Using Natural Materials

Real Wood

…as lumber cut from the tree.  I only use woods that are locally grown and abundant. Trees are one of our most useful and reliable natural resources.  We can’t live without them!  When done responsibly, removing trees is a natural part of natures cycle.

Using Real Woods

Types of Wood There is real wood, and then there is the rest: Plywood is thin sheets of wood glued together.  Particle board is like

Read More »

Natural Finish

I stick to using finishes that are natural and food safe, and sometimes I make my own! (from kitchen store ingredients)

In the beginning, it all started with the common, commercial finishes.  They smell terrible and requiring well-ventilated spaces.  I started to wonder: Is this bad for my health?  What about your health?  And, what about the environment?  (consider the fishes)

This lead me to traditional methods: using natural materials.  My preference includes linseed oil, bees wax and tree resin. They are made by nature, and super easy to apply, and re-apply!  A piece that looks a little dry or worn out just needs a fresh coat of finish wiped on.  Don’t worry about making a mess.  It’s natural, food safe, and good for the skin!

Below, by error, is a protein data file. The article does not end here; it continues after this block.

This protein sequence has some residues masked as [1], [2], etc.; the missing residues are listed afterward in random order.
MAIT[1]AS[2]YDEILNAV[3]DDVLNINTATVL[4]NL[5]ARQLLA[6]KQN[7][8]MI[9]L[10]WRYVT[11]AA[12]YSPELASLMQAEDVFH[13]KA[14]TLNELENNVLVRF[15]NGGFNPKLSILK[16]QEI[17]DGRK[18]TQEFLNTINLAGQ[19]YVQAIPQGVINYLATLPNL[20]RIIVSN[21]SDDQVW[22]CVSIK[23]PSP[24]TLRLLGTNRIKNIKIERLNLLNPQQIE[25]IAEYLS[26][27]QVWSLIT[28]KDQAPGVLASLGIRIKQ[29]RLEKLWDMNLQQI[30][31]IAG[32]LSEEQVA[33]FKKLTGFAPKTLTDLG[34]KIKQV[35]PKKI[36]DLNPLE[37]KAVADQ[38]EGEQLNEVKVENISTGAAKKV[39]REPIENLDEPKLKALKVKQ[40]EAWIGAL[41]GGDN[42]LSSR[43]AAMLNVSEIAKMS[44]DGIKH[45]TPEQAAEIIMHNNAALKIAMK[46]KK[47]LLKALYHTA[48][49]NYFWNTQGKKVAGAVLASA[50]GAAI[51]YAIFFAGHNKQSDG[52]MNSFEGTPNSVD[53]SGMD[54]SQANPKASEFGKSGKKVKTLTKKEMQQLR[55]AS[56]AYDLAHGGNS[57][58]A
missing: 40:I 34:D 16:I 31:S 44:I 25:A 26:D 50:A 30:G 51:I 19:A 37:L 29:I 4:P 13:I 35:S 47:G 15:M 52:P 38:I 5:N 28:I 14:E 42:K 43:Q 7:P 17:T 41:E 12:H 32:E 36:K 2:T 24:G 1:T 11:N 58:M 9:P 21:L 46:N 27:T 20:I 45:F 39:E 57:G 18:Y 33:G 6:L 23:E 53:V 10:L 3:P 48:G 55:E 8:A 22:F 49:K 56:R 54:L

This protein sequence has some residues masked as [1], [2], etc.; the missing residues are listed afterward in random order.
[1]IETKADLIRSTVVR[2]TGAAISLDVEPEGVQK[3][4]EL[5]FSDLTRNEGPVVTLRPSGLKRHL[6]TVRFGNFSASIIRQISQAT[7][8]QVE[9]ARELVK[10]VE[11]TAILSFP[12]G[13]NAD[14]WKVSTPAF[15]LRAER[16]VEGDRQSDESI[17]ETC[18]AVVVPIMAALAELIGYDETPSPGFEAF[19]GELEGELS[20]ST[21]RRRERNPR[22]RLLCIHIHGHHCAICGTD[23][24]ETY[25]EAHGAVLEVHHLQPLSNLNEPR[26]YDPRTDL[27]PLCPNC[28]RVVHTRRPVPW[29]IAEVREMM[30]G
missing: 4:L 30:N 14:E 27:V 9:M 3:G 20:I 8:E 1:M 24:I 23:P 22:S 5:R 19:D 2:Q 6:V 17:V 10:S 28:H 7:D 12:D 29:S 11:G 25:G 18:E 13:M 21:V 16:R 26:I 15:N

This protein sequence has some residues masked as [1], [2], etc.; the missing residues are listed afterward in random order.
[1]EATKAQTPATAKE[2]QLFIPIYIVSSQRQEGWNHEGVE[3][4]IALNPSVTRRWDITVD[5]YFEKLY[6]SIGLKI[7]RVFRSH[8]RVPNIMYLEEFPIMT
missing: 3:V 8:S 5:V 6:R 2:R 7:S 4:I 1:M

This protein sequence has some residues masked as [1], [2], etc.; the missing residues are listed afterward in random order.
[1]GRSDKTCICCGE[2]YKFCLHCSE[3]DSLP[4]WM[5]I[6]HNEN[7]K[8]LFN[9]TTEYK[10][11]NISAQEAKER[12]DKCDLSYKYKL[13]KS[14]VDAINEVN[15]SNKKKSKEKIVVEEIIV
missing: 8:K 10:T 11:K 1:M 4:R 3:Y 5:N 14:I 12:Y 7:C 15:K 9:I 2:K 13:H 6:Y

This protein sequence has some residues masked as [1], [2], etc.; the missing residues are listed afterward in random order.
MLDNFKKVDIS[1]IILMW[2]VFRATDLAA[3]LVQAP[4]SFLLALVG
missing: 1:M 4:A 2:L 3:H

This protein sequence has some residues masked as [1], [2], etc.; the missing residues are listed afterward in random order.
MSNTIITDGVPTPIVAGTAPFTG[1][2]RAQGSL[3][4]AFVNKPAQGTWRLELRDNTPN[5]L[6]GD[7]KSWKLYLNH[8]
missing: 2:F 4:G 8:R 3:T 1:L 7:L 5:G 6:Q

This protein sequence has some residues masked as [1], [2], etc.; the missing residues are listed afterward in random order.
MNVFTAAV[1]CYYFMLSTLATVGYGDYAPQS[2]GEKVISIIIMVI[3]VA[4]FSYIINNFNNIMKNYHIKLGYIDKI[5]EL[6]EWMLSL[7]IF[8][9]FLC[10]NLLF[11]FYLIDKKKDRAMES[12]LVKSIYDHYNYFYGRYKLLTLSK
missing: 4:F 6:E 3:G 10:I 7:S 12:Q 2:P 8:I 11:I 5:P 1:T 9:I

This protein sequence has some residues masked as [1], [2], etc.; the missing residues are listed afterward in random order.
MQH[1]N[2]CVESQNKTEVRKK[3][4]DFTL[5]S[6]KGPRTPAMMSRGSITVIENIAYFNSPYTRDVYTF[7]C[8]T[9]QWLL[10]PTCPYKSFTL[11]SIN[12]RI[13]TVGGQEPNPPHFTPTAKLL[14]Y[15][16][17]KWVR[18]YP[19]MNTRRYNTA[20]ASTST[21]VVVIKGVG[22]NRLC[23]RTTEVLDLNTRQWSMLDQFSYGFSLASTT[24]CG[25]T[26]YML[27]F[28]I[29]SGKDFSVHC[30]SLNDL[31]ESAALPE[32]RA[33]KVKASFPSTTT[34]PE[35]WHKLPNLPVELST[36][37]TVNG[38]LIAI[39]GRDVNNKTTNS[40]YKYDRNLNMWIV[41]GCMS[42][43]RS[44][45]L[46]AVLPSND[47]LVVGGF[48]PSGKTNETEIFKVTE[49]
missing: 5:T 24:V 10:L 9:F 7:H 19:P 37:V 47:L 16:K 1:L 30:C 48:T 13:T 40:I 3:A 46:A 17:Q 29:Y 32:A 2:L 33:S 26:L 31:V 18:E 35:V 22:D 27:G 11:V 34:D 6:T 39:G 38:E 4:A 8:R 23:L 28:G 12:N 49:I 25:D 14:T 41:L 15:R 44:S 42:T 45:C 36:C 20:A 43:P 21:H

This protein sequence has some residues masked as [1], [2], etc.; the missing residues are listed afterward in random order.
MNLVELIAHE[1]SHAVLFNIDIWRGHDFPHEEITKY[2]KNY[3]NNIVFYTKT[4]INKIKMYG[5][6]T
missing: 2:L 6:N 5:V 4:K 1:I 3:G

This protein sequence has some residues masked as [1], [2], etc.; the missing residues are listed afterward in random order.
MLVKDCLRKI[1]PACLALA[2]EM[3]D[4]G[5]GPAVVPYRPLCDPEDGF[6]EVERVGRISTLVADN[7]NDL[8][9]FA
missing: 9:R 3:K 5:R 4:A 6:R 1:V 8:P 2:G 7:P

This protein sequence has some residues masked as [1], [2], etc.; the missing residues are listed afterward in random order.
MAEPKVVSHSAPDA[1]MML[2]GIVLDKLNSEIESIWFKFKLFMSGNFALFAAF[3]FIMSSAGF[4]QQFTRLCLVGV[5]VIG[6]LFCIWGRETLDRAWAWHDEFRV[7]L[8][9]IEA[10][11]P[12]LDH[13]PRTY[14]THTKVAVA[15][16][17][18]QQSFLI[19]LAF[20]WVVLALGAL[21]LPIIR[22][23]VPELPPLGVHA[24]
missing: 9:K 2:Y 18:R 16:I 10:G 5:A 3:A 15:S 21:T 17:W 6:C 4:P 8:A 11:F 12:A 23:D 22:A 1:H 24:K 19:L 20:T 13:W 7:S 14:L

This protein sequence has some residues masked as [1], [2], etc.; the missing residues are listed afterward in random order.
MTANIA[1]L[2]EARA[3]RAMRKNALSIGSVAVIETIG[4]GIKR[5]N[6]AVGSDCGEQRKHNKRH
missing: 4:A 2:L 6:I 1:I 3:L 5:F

I use it on leather too!  But always test it out first.  Not all leathers are made the same.

Natural Glue

Hide glue is natures glue: a natural glue made from animal proteins.  It is as strong and reliable as plastic-like glues, but with added benefits.  This glue is re-usable!  If it hardens, it can be re-softened and used again.  If your furniture is glued together, it can be un-glued for repairs!  This glue also absorbs into the wood a little differently, which is preferred by some woodworkers when fitting up joints.  And my favorite part: it’s friendly to nature.

So why doesn’t everyone use it?  It has to be heated up.  Yes, it’s inconvenient.  But, if that means your favorite chair can be repaired when your new puppy chewed off the leg, then it’s worth the extra effort!

SHARE
Share on facebook
Share on google
Share on twitter
Share on linkedin
Share on email

More to explore

Low Table

This is a staked style table with a two-inch poplar top, and six oak legs.  This is a traditional style for a

Low-Back Chair

This mid-century modern chair is framed in solid oak with black walnut seat.  The chair sits with a lounge-style comfort with lower

Subscribe To Our Newsletter

Get notified about events & new designs